Happy Birthday, Michael Jackson — This Is What You Meant To Me

Photo: Frank Edwards/Fotos International/Getty.
Family gatherings at my house growing up were a bit complicated. I'm biracial — half Puerto Rican and half Black — and blending together two cultures wasn't always as simple as it sounds. (Throw in a Mexican-American cousin-in-law and a white sister-in-law, and we were one big ol' melting pot.)

As you can imagine, disagreements over music were pretty common. There were intense debates over whether to listen to Motown or Celia Cruz, jazz or Jennifer Lopez. But there was one artist on whom we could all agree: Michael Jackson. No matter what everyone's musical tastes or backgrounds were, Michael was the crowd-pleaser. And I was lucky enough to have been born into a family of M.J. superfans: I spent many a Saturday morning with my older brother watching his beat up VHS copy of Moonwalker, and when I think of childhood car rides, I think of dancing with my little sister in the backseat of my dad's Jeep to "Remember the Time."

So when I was invited to check out Michael Jackson: One by Cirque du Soleil in Las Vegas — just in time for what would have been Michael's 58th birthday — my answer was an immediate yes. Okay, I'll admit, I was a little skeptical. I had no idea what to expect; would there be cheesy Michael Jackson impersonators? Aerialists making terrible attempts at moonwalking? Chris Tucker karaoke wannabes? (Shamone, Lee!)

It turned out, One was none of the above. The show, quite honestly, blew my mind. Rather than a recreation of his life or a biographical account, the show is a tribute to Michael featuring stunning, inspired performances set to his music. (All this amounts to the ultimate surround-sound experience; the music comes from everywhere in the theater, even the back of your seat.) And somehow, it's all very Cirque du Soleil while remaining true to the King of Pop: There are acrobats who bounce from trampoline to trampoline in an appropriately spooky performance of "Thriller," and dancers who break it down in the dark to "Billie Jean" clad in neon suits. And "Man in the Mirror"? It brought me to tears. I won't spoil the reason why, but let's just say this show is the closest you can now ever get to attending a Michael Jackson concert today.
Photo: Courtesy of Cirque du Soleil.
I was most shocked, however, to realize just how much of Jackson's work is still resoundingly relevant. Throughout the show, there are clips of the singer talking about love, hope, and the future of our planet. And an act with his 1995 single "They Don't Really Care About Us" features images of police brutality as Jackson sings, "Beat me, hate me / You can never break me / Will me, thrill me / You can never kill me." Goosebumps. Is it 1995, or 2016?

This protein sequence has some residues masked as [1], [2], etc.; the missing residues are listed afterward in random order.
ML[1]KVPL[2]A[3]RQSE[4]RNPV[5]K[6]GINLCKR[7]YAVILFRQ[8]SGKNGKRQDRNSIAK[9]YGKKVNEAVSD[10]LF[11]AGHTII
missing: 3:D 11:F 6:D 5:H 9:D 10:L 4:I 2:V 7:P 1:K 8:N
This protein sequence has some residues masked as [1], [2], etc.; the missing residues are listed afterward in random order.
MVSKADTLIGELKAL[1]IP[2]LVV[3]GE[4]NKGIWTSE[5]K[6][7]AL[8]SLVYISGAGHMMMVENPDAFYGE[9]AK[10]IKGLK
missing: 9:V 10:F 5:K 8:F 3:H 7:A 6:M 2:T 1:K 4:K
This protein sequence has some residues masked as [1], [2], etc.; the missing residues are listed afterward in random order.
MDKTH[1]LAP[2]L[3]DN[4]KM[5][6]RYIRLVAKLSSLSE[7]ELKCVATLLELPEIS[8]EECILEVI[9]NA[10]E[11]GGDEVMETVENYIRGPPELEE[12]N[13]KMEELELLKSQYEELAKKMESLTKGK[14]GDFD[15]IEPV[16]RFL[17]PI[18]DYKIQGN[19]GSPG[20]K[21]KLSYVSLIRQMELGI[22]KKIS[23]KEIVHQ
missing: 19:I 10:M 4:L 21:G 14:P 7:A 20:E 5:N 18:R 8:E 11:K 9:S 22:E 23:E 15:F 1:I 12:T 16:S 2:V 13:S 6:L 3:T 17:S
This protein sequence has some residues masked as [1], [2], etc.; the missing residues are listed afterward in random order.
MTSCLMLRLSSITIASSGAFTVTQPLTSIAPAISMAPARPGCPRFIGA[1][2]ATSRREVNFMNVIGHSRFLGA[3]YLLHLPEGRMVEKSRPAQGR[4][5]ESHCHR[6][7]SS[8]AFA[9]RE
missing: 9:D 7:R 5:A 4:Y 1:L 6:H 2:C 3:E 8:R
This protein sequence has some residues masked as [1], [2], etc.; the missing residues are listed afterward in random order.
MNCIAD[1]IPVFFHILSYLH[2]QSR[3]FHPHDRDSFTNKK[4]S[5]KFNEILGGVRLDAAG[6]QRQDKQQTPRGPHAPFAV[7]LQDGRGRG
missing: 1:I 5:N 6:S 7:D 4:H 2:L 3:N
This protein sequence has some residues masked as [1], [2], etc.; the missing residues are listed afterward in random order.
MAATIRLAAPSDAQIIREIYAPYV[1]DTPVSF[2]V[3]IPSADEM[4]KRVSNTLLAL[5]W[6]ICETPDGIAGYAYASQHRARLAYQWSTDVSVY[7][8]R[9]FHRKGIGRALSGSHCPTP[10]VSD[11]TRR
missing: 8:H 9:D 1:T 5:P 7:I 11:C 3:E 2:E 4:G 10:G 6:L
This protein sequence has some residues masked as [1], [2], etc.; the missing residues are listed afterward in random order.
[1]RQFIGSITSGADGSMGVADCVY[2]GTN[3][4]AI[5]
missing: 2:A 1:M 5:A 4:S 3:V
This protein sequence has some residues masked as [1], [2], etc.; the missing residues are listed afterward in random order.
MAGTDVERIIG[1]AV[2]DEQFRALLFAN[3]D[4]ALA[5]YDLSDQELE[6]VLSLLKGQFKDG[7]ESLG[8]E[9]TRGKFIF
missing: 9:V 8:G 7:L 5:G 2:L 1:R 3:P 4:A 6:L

Backstage, I got to talking to some of the cast. They told me there are over 63 performers in the show from more than 17 countries; a Brazilian acrobat talked to me about growing up watching Jackson's videos in awe, and a singer from Kenya talked about the impact M.J. had on her when she moved to the U.S. Hearing their stories gave me a flashback to the day that Michael Jackson died. Like the rest of the world, I remember exactly where I was when I learned of his passing: I was in Puerto Rico for a Hispanic journalism conference, learning about how to cover breaking news (talk about baptism by fire). That night, cars crawled down the streets of San Juan blasting "Beat It" and waving Puerto Rican flags. It felt symbolic, a reminder of the way Jackson crossed boundaries in my own multicultural life, but also across the world. No matter your hometown or race (cue "Black or White"), odds are Michael's music was present in one way or another.

I walked away from One feeling that, despite how complicated his life was (obviously, the man had some serious demons), the Gloved One would be proud of the legacy he left behind and the way his music impacted millions of people. For me, that impact has been a lifelong soundtrack: Those childhood moments eventually morphed into high school crushes accompanied by "The Way You Make Me Feel"; my first breakup had me cuing up "Leave Me Alone" on repeat; and as a hard-working grown-up, when I need a pick-me-up during a long week, I listen to "Off the Wall." (And FYI, if you ever want to feel sexy before a date night, listen to "Dirty Diana." Trust.)

So happy birthday, Michael. Thank you for the musical gifts you gave me — and all of us. Sure, right now I'm just a single girl who dances in her underwear to your music in her studio apartment. But if I do have a family of my own one day, just as during my own childhood, you will always be invited to the party.

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